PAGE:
LCRA, wind company told by judge to pursue arbitration

A federal judge in Texas on April 22 refused to grant a petition from Papalote Creek II LLC f/k/a Papalote Creek Wind Farm II LLC for an order to stay arbitration with the Lower Colorado River Authority pending appeal.

The dispute between Papalote and LCRA is over the damages clause in a 2009 deal for LCRA to purchase power from a Papalote wind farm. LCRA filed suit in August 2015 against Papalote at the U.S. District Court for the Western District of Texas seeking an order that this dispute be put into arbitration. The judge issued an order on Feb. 24 granting the LCRA request. Papalote subsequently filed notice that it was taking the Feb. 24 decision to the U.S. Fifth Circuit Court of Appeals and asked for a stay of the Feb. 24 order in the meantime. The judge on April 22 rejected the stay request.

One issue raised by Papalote in the stay request is whether the issue at hand is ripe for arbitration. The judge responded that the parties are free to raise the ripeness issue before the arbitrator. “Ripeness may be determined at the threshold in that forum, just as it would be determined at the threshold in this forum,” wrote Judge Sam Sparks. “Thus, a stay of the arbitration pending appeal would merely result in delaying the resolution of the ripeness question.”

On another point, the judge said that Papalote has not shown it is likely to succeed on the merits of its claim. 

In December 2009, LCRA and Papalote entered into a Power Purchase Agreement (PPA) that provides for the purchase by LCRA, and the sale by Papalote, of energy and related products produced at the Papalote Creek II Wind Project located in San Patricio County, Texas.

The PPA provides that LCRA shall purchase and receive all of the project’s capacity, net electricity, ancillary services and environmental credits. In the event that LCRA purchases less than the project’s full output of energy, then Section 4.3 of the PPA sets forth a formula for calculating liquidated damages to be paid by LCRA.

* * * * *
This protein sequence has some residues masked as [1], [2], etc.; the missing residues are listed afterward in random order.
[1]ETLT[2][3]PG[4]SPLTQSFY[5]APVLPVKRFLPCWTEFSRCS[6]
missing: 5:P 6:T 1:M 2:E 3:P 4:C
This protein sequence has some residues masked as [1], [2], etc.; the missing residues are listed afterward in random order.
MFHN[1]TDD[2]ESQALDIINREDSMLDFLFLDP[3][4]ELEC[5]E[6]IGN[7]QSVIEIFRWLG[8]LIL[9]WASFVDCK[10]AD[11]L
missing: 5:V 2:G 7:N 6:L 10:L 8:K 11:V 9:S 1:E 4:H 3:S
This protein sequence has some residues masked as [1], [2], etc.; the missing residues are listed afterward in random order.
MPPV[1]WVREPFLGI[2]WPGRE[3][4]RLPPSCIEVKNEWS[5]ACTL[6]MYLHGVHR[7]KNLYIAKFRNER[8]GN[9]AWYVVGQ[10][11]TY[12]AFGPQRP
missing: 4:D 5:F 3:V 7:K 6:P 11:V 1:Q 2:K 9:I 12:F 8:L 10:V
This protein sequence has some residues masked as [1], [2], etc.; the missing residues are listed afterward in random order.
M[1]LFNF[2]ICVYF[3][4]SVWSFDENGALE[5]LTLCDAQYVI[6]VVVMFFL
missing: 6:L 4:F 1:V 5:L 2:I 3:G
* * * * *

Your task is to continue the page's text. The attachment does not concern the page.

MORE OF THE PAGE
A separate provision in the PPA, found in Section 9.3 and titled “Limitation on Damages for Certain Types of Failures,” provides “Buyer’s damages for failure to perform its material obligations under this Agreement shall likewise be limited in the aggregate to sixty million dollars ($60,000,000).”

In an August 2015 filing at the district court, LCRA said that to date it has made all purchases of energy in accordance with the PPA. “While LCRA has thus far purchased the full amount of energy produced by the Project, LCRA contends that in the event it reduces or ceases further purchases of energy then Section 9.3 caps LCRA’s obligation to pay damages under the PPA, including liquidated damages, at $60 million.”

LCRA added: “Papalote disagrees with LCRA’s contention that Section 9.3 caps LCRA’s obligation to pay liquidated damages arising under the PPA at $60 million. Papalote contends that, regardless of the limitation of liability provision, LCRA remains liable to purchase and pay for the total amount of all energy generated by the Project over the full term of the contract. In order to determine its performance obligations, LCRA needs to determine the extent of its potential liability for damages arising under the PPA in the event that it reduces or ceases further purchases of energy.”

LCRA said that early last year, the parties spoke several times to resolve this issue. “The parties continued their efforts on May 26, 2015, when senior executives of Papalote and its parent company, E.ON Climate & Renewables North America, LLC, traveled to LCRA’s office in Austin to meet with senior officers of LCRA. Unable to reach a resolution, representatives of LCRA and Papalote conducted further telephone conferences on May 29, June 5, June 9, June 10, June 17 and June 18.

“Despite the foregoing efforts, the parties have been unable to reach an agreement on the interpretation and application of the limitation of liability provision in Section 9.3 of the PPA, and the scope and extent of LCRA’s financial responsibility under the contract. As a result, LCRA has no choice but to submit this dispute to binding arbitration under Section 13.2 of the PPA in order to obtain certainty with respect to the interpretation of the contract provisions and LCRA’s obligations thereunder.”

About Barry Cassell 20414 Articles
Barry Cassell is Chief Analyst for GenerationHub covering coal and emission controls issues, projects and policy. He has covered the coal and power generation industry for more than 24 years, beginning in November 2011 at GenerationHub and prior to that as editor of SNL Energy’s Coal Report. He was formerly with Coal Outlook for 15 years as the publication’s editor and contributing writer, and prior to that he was editor of Coal & Synfuels Technology and associate editor of The Energy Report. He has a bachelor’s degree from Central Michigan University.